2020 Volvo S60 Recharge Review: Powerbrick In The Wall

Volvo’s powerful plug-in hybrid S60 Recharge shows you can have your pace and green it, too 

SINGAPORE — A 400-plus horsepower all-wheel drive executive sedan used to mean something like the Mercedes-AMG C 43 or Audi S4. But in these strange days, it can mean something else entirely – like the Volvo S60 Recharge Plug-In Hybrid you see here.

That’s Volvo Singapore’s name for the S60 T8. ‘T8’ is the international label for Volvo’s plug-in hybrid models, which are also the respective range-toppers, hence the number used to denote more performance than T4, T5, or the most powerful gasoline powered models, T6. 

From the outside, it looks just like the regular T4 R-Design model since it’s also wearing R-Design clothes. Volvo’s been killing it with the way its cars look, and the S60 is far less anonymous than it used to be, with the R-Design touches lending a nice dose of sportiness to the car’s already taut lines. 

Like the XC60 Recharge we tested in January this year, the S60 T8 (we’ll just call it that because it’s silly to say ‘S60 Recharge PHEV’ every dang time) has a twincharged (super- and turbocharged) 2.0-litre engine making 315hp and driving the front wheels. It’s augmented by a 87hp electric motor driving the rear axle, and itself powered by a small 9.1kWh lithium ion battery pack situated in the car’s central tunnel. 

PHEV battery eats into middle passenger legroom a little

Ju-Len’s review on the XC60 Recharge explains all the basics so we won’t repeat them here. In the S60 T8, the battery pack doesn’t eat into boot space (it remains the same at 392-litres), but passengers in the rear will have to get used to straddling the extra-large ‘transmission’ tunnel. Aside from that it remains a decently spacious executive sedan. 

Volvo claims an e-range of 25km to 45km on battery power alone, but since we had only one full charge of the battery, we did what normal drivers would do: Bung it in auto and let the car sort out the electrickery. 

VIDEO: CarBuyer proves PHEVs really work in Singapore

That means the engine only comes in when accelerating or on the highway, and we clocked around 50km with the fuel efficiency at 1.7L/100km, with all the battery used up. Thereafter the car behaved like a regular hybrid car, and being big and powerful it’s nowhere near a Toyota Prius, it still performed better than a regular gasoline car, clocking roughly 7.0L/100km.

Not impressed? Keep in mind the Volvo has a combined output of 402hp, and a comparable machine such as the Mercedes-AMG C 43 would be in the 10-12L/100km range at least.

The S60 T8 is certainly a better fit for the high-powered treatment than the XC60 – though it’s not a Polestar Engineered model just yet – and in Sport mode it leaps forward with eye-opening amounts of gusto. It doesn’t feel like a pointy performance sedan, rather it has the effortless, locomotive-like acceleration of an EV paired with the burr of the twincharged engine.

The non-adaptive suspension is on the firm side, but it strikes a good balance between comfort and body control, and while the car isn’t on entirely par with a semi-hot Audi S or Mercedes-AMG car in sheer driver enjoyment, it’s
1. At least in the ballpark and 2. Much less expensive than German with comparable horsepower.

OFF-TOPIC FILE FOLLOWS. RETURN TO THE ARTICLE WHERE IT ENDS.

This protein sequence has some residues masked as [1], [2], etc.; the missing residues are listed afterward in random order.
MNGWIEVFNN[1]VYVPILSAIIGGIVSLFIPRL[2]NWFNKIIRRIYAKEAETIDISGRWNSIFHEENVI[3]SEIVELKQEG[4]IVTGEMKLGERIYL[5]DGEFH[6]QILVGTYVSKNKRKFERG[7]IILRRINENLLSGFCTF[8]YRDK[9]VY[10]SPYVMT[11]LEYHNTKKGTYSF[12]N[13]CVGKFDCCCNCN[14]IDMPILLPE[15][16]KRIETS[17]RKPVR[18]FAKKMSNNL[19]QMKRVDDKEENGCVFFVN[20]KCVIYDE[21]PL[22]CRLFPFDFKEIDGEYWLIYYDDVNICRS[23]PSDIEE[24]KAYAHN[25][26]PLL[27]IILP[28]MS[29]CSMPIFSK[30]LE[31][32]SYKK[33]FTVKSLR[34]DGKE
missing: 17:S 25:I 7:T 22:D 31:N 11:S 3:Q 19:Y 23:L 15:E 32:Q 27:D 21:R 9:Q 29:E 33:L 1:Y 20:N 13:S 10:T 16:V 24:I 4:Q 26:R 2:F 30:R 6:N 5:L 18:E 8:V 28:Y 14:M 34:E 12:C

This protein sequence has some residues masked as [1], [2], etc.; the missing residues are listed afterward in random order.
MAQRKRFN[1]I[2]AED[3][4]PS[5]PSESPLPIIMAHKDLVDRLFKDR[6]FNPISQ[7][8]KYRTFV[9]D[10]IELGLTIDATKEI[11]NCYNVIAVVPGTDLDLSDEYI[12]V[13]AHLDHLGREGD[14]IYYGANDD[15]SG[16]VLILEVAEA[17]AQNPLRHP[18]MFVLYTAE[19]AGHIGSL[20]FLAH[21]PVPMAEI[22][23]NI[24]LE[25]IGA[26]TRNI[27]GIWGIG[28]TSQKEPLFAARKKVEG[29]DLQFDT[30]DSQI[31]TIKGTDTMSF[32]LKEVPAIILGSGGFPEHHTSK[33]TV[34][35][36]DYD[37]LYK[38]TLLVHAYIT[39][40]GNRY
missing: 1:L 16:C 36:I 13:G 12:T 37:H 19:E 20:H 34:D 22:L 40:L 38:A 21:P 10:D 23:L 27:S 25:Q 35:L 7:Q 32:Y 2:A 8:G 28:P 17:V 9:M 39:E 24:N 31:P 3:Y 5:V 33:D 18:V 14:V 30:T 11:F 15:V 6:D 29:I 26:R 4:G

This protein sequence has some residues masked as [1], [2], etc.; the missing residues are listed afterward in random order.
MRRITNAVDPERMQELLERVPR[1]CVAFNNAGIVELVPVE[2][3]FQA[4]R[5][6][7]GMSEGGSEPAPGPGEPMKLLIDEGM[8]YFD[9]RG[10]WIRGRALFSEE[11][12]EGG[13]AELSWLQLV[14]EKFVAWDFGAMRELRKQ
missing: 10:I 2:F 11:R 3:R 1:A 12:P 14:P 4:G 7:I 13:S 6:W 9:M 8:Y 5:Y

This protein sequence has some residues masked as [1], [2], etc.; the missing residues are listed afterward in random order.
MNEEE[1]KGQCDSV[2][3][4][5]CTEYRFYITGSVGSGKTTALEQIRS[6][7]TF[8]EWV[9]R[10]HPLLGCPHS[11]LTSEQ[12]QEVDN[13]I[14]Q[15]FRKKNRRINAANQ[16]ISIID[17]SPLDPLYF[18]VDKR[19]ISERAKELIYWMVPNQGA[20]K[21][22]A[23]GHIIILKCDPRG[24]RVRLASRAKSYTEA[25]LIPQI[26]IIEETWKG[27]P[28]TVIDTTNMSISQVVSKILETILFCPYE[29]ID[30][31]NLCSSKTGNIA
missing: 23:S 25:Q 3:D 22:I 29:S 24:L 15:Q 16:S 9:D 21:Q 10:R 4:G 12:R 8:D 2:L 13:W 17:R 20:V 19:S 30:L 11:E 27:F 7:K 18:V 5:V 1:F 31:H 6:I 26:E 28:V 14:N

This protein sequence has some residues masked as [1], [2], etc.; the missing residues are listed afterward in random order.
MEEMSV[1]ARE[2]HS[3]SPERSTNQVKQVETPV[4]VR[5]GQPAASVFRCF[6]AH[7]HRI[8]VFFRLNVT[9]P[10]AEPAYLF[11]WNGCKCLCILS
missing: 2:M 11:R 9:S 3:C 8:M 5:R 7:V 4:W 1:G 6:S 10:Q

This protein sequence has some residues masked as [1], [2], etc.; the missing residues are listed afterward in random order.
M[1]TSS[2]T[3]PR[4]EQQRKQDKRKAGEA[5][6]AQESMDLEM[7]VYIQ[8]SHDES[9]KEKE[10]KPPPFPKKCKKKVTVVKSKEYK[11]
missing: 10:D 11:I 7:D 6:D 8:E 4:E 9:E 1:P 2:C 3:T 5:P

Charging takes about three hours on a wall plug

Our main gripe is that it sounds unexciting, due to the diesel-like injector rattle of Volvo’s 2.0-litre engine, underscoring the fact that the Swedish company only uses four-cylinder models these days.

On the bright side, it’d make short work of a NS highway run (if that ever becomes legal again) and it’s extra refined in the city when the engine’s not on (which is most of the time). The interior is minimalistic-ally enjoyable, and you have more safety systems than pretty much any other car on the road, price notwithstanding. Volvo’s infotainment system has everything you’d want from a modern car, though its tablet-like interface is less intuitive and requires more digging to get to what you need.

The Volvo is also priced to match its unique position. It’s more expensive than BMW’s 330e (S$246,888 with COE), its only direct PHEV executive sedan competitor, but also significantly faster and more powerful (402hp versus 292hp) – though if you look further up the line, the BMW 530e, which is larger and more luxurious, isn’t far off at S$278,000 with COE. But we can rightly assume that an executive sedan buyer isn’t quite ready for big sedan old-fogeydom just yet.

Where does that leave the S60 T8?

As we’ve seen the plug-in approach isn’t vapourware, it really does work in Singapore as long as you’ve got regular access to a charge point, and things might improve for EVs/PHEVs in 2021 too. As a solid PHEV offering that marries power with some responsibility, Volvo proves that you can have your power cake and charge it too.   

2020 Volvo S60 Recharge T8

Engine 1,969cc, inline 4, twincharged
Power315hp at 5500rpm
Torque 400Nm at 1200-4400rpm 
Gearbox 8-speed automatic 
Electric Motor87hp / 240Nm
Battery Lithium ion / 9.1kWh
Charging Time / Type 3 hours / 3.6kW charging cable 
Electric Range 25-45km  
System Power / Torque 402hp / 640Nm
Top Speed 250km/h 
0-100km/h4.4 seconds 
Fuel Efficiency 2.0L/100km 
VES/CO2 B / 120g/km 
Agent Volvo Singapore 
PriceS$265,000 with COE
Availability Now 
Verdict Power and some EV saintliness, Volvo’s S60 PHEV is a solid performer and priced well

about the author

Derryn Wong
CarBuyer's chief editor has a keen interest in all things mechanical, technological, animal and mineral. He's particularly fascinated by eco-cars and cars which make no logical sense. An avid motorcyclist and photographer, he also enjoys cats. Follow him on Instagram @werryndong